Media Watch

KUAT Warns of Future Layoffs

The UA's broadcast entity, KUAT, is facing significant changes, and pink slips are likely to be part of the future for some of KUAT's 80-plus employees.

It's early in the process--so nothing has been finalized--but the move is part of restructuring implemented under first-year general manager Jack Gibson.

"We don't know totally what's going on, and we don't want to say for sure until we know exactly what's going on," said Michael Serres, KUAT director of creative services. "Any time you make a change, that's at the top of the planning discussion. Several people at the station are retiring, me included. I think it's kind of early to make absolute plans. We're part of the university, and there are budget issues."

KUAT has done well in its fundraising drives, but like every other state institution, financial assistance from government sources is a lot less certain.

"I would say it's in a state of flux right now," Serres said. "There are some money issues, but I don't want to say it's gloom and doom, either. We are dealing with some realities. We are looking at every variable.

"I think the whole point of this is dealing with changes in an ever-changing industry. Media changes so quickly. We have to look at the best way to approach our revenue streams while remaining viable in the community. Hopefully, that will generate the role we need to play in the community."

Serres will wrap up his 30-year stint with the UA on June 30. He plans on earning a certificate in elementary education and moving into the teaching ranks.


Citadel-owned KHYT, Rock 107.5 FM., has shifted syndicated morning show Opie and Anthony to the 3 to 6 a.m. slot, where it will be broadcast live. General manager Ken Kowalcek made the change on Wednesday, May 16.

"The ratings could have been better," Kowalcek said. "It's not due to any of the XM issues."

Satellite radio provider XM recently suspended Opie and Anthony for a month after a guest made rape-based derogatory comments about Laura Bush, Condoleezza Rice and Queen Elizabeth. The decision led to a flood of subscriber cancellations, and it severely damaged one of XM's major selling points--that, as a satellite provider, it could say whatever it wanted since it wasn't under the control the Federal Communications Commission.

While the recent Don Imus controversy played a role in XM's decision, the pending merger with satellite competitor Sirius was likely a major factor in the suspension. The merger, of course, requires government approval, and satellite radio's content has been used as a sounding-board issue by many senators overhearing the merger request--even though content has nothing to do with the monopoly-related concerns that should be the government's focus.

On the terrestrial side, Opie and Anthony continue their syndicated program, but in Tucson, their early-morning banishment is due more to 107.5's decision to pursue a music-driven approach, according to Kowalcek.

"We found that as we moved throughout the day, our ratings with music continue to grow," Kowalcek said. "We do really well in areas where we play lots of music, so we decided to do that in mornings as well. We moved Tim (Tyler) back to mornings, but it's going to be a much more music-intensive show than it has been the last couple of years."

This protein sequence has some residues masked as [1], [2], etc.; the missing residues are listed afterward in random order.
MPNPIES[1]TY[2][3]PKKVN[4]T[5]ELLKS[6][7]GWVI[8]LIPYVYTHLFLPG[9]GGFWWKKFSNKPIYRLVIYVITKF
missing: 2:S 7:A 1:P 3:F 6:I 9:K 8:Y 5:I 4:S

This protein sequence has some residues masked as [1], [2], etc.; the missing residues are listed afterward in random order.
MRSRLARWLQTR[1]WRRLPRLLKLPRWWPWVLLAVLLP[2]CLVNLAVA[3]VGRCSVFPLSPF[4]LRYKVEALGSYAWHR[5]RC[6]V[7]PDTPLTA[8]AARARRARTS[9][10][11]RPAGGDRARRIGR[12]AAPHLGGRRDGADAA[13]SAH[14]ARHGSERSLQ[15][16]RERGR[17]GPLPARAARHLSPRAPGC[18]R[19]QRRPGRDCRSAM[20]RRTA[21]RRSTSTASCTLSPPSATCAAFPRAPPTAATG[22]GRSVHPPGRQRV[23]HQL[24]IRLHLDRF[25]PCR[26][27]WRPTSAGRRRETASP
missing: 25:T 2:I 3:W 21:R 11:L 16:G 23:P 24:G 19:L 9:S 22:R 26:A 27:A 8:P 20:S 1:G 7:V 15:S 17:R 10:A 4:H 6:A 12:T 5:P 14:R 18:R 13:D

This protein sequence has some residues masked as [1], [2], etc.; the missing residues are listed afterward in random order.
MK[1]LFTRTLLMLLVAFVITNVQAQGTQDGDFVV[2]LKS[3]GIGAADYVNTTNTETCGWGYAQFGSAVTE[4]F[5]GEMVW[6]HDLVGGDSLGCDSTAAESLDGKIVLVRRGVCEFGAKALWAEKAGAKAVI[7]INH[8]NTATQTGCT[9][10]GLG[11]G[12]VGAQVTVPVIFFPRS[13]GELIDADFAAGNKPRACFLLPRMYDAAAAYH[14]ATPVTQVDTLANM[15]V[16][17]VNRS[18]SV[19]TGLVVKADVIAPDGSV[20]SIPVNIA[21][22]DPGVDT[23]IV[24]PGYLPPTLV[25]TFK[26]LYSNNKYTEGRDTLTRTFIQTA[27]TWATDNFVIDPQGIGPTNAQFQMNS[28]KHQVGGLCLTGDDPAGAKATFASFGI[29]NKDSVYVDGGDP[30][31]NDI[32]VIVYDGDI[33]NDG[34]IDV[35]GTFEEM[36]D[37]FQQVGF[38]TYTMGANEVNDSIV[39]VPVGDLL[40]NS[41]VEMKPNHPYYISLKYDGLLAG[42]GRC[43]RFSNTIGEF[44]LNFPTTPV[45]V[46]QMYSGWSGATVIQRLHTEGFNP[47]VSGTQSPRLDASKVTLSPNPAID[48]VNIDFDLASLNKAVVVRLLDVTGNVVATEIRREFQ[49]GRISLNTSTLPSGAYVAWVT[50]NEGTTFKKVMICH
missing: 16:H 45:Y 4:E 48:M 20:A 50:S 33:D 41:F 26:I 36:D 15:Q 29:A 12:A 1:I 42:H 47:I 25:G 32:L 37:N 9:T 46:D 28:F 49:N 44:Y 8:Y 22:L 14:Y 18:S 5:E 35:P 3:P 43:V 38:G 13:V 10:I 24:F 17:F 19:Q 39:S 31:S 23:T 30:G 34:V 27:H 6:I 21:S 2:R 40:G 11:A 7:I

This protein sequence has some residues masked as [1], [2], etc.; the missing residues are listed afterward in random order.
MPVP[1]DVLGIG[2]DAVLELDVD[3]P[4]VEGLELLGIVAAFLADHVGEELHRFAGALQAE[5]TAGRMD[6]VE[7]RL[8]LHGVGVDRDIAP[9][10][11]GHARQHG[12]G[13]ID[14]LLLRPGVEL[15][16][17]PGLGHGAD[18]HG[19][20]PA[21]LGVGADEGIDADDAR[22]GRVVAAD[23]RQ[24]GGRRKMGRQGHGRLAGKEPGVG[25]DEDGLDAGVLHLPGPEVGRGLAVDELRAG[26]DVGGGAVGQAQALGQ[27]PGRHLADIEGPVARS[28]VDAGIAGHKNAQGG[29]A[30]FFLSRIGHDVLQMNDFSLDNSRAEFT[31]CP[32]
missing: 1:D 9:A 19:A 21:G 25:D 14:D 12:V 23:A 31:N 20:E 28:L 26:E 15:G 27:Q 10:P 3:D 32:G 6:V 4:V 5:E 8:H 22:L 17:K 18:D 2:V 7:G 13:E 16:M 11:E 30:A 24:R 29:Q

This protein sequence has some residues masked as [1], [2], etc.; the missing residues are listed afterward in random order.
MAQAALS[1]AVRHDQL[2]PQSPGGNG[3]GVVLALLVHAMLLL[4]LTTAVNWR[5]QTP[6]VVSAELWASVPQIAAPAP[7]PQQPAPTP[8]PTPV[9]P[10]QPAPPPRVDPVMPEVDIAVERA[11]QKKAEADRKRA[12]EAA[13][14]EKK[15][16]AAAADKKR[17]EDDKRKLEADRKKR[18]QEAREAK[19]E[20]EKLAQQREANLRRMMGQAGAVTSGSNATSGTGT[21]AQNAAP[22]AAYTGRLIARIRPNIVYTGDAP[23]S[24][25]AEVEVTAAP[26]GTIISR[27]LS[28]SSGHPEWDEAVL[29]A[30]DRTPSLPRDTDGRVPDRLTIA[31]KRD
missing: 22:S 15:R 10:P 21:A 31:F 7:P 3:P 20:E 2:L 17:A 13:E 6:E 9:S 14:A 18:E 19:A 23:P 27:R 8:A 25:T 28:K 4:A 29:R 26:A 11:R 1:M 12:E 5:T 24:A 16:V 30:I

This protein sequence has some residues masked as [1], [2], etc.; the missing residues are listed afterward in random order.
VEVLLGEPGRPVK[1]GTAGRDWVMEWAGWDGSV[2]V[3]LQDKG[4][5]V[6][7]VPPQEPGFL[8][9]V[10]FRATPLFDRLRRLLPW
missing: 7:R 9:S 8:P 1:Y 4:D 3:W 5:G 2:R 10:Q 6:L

Tyler, a veteran of rock morning radio in Tucson, has worked on two occasions with Mike Rapp, first with KLPX FM 96.1 in the '90s and most recently on 107.5. Opie and Anthony replaced them last year.

The move may also reflect two other issues: First, ratings continue to show that Tucson likes local morning programming. While not impossible, it's been difficult for syndicated fare to get a consistent foothold in the market. Second, 107.5's slight format change might be paying dividends. Instead of sticking with a classic-rock format tied to the '70s and '80s--the approach that has been hugely successful for KLPX for a number of years--107.5 has added a mix of '90s rock and the occasional new addition.

Tyler's shift moves program director Darrin Arriens' on-air time to 10 a.m. to 3 p.m. weekdays. John Dennis (JR) has moved into the 3 to 7 p.m. slot. The station continues its search for a permanent night host.


It isn't often that a commercial gets special mention in Media Watch--indeed, this is the first time--but after catching Spartan Plumbing's ad on KMSB Channel 11, I thought an exception was deserved.

In 30 seconds of local television brilliance, the Spartans parody the movie 300. This isn't your typical, awkward local production of Chris Edwards pitching dinged up refrigerators for Tucson Appliance while dressed as Spider-Man. No, the Spartan plumbers have taken their craft to a new level, and in a half minute, they manage to capture the absurdity of 300, from their not-so-Soloflex physiques to the bombastic bellows of glory achieved by clearing the drains.

Plumbing has never experienced melodrama like this.

"I don't know who came up with the concept, but ... it's a great idea," said KMSB general manager Tod A. Smith. "My wife watched it the first time it came on, and she said, 'You know what? I'd call them.'

"First, I remember it. Secondly, I would call them. It's great. It's hilarious. Everybody's worried about people bypassing commercials. If it's compelling, people watch it. In this case, it's entertaining. It becomes part of the (program) content."

My Ad Fed card hasn't been updated, so I probably can't cast my vote on best Tucson TV commercial, but if this 30 seconds of rousing visual literature doesn't get an ADDY, lo, that will be the real crime.

When the ADDYs put together their list of 100 Greatest Tucson Commercials of All Time, the Spartan Plumbing ad had better be No. 1, ahead of four Jim and Chris Click classics that round out an elite Top 10.